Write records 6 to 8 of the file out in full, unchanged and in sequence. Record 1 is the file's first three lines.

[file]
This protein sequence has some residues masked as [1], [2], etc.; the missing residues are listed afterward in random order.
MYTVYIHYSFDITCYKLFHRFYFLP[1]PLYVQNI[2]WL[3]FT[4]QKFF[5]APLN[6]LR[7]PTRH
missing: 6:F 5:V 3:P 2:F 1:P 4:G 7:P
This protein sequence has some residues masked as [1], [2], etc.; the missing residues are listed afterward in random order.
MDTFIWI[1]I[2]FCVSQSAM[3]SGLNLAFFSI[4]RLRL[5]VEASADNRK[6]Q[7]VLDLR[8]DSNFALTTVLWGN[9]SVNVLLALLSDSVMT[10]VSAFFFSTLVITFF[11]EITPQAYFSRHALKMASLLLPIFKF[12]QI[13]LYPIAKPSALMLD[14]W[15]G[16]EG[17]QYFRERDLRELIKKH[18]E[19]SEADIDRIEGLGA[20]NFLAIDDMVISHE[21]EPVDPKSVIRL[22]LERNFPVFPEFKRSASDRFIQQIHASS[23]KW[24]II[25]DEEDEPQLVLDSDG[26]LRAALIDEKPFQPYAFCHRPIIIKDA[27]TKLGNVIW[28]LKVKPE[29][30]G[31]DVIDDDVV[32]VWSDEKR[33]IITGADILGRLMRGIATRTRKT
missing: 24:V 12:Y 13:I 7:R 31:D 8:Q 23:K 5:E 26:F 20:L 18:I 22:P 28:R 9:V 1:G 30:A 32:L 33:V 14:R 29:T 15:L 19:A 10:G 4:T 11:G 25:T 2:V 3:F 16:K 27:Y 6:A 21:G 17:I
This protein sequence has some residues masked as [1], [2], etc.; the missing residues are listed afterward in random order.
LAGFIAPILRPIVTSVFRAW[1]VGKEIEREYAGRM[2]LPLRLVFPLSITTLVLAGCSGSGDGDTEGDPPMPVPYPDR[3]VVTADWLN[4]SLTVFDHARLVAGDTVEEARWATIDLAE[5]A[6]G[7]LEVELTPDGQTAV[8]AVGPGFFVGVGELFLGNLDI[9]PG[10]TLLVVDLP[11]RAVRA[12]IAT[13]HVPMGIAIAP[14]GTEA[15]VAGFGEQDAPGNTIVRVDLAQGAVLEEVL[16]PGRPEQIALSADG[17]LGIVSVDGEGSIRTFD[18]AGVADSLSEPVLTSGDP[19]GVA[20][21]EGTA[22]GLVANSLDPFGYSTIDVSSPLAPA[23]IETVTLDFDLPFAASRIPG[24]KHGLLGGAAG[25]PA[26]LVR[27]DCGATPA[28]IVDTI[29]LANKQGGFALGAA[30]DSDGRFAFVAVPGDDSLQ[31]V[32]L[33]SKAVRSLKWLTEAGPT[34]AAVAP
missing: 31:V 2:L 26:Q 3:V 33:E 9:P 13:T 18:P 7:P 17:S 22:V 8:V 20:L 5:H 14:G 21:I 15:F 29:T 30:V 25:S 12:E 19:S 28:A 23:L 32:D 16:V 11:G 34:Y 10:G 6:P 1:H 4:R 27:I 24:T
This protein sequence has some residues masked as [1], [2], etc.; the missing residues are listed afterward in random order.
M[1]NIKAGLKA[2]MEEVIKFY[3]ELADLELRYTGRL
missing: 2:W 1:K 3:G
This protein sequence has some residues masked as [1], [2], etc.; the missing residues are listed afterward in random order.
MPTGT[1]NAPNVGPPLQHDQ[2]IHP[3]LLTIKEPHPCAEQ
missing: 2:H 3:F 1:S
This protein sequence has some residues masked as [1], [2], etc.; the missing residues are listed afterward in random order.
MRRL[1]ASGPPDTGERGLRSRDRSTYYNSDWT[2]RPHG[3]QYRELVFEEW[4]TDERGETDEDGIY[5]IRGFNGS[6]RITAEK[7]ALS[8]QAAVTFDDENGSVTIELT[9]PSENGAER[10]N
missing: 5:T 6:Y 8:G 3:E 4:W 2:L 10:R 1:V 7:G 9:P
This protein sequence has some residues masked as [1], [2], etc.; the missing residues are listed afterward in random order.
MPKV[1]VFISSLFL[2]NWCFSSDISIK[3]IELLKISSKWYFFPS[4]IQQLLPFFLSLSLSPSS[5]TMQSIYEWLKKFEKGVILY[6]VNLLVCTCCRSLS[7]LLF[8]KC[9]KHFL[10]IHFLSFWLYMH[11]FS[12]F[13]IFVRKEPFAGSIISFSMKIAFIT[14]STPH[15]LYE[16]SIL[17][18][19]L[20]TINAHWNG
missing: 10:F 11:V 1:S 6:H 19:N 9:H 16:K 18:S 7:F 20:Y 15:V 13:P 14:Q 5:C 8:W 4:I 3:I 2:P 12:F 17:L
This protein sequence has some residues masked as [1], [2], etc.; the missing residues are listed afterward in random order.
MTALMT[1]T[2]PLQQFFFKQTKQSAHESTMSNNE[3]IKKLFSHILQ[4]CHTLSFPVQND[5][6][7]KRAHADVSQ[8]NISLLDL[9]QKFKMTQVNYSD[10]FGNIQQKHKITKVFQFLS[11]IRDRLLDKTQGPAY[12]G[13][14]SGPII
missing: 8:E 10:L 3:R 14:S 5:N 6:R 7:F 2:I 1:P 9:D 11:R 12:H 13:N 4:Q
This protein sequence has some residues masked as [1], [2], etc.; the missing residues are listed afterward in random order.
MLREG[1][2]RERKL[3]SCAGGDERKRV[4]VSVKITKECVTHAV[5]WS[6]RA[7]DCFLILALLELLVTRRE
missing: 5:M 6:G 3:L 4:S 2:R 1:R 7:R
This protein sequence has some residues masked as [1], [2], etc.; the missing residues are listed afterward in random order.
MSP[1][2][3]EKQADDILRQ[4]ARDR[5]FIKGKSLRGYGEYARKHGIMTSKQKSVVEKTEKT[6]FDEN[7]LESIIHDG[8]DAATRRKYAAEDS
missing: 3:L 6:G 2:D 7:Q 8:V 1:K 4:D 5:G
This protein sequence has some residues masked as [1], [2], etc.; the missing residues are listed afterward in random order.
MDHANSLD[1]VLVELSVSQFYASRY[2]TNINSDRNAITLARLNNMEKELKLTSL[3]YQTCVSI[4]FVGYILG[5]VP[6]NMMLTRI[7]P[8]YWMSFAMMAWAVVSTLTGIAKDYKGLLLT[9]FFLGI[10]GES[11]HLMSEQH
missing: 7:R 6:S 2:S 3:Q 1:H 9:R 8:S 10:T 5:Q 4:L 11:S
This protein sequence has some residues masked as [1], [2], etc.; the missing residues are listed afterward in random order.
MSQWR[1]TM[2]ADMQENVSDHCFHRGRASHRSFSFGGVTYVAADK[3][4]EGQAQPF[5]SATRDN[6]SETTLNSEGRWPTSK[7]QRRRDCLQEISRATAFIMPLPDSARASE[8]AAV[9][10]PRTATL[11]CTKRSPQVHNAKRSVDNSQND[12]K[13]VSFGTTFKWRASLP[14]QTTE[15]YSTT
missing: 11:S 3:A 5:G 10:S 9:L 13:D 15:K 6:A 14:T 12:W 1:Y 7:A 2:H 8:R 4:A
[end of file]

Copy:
This protein sequence has some residues masked as [1], [2], etc.; the missing residues are listed afterward in random order.
MRRL[1]ASGPPDTGERGLRSRDRSTYYNSDWT[2]RPHG[3]QYRELVFEEW[4]TDERGETDEDGIY[5]IRGFNGS[6]RITAEK[7]ALS[8]QAAVTFDDENGSVTIELT[9]PSENGAER[10]N
missing: 5:T 6:Y 8:G 3:E 4:W 2:L 10:R 1:V 7:G 9:P
This protein sequence has some residues masked as [1], [2], etc.; the missing residues are listed afterward in random order.
MPKV[1]VFISSLFL[2]NWCFSSDISIK[3]IELLKISSKWYFFPS[4]IQQLLPFFLSLSLSPSS[5]TMQSIYEWLKKFEKGVILY[6]VNLLVCTCCRSLS[7]LLF[8]KC[9]KHFL[10]IHFLSFWLYMH[11]FS[12]F[13]IFVRKEPFAGSIISFSMKIAFIT[14]STPH[15]LYE[16]SIL[17][18][19]L[20]TINAHWNG
missing: 10:F 11:V 1:S 6:H 19:N 9:H 16:K 18:S 7:F 20:Y 15:V 13:P 14:Q 5:C 8:W 4:I 3:I 2:P 12:F 17:L
This protein sequence has some residues masked as [1], [2], etc.; the missing residues are listed afterward in random order.
MTALMT[1]T[2]PLQQFFFKQTKQSAHESTMSNNE[3]IKKLFSHILQ[4]CHTLSFPVQND[5][6][7]KRAHADVSQ[8]NISLLDL[9]QKFKMTQVNYSD[10]FGNIQQKHKITKVFQFLS[11]IRDRLLDKTQGPAY[12]G[13][14]SGPII
missing: 8:E 10:L 3:R 14:S 5:N 6:R 7:F 2:I 1:P 9:D 11:R 12:H 13:N 4:Q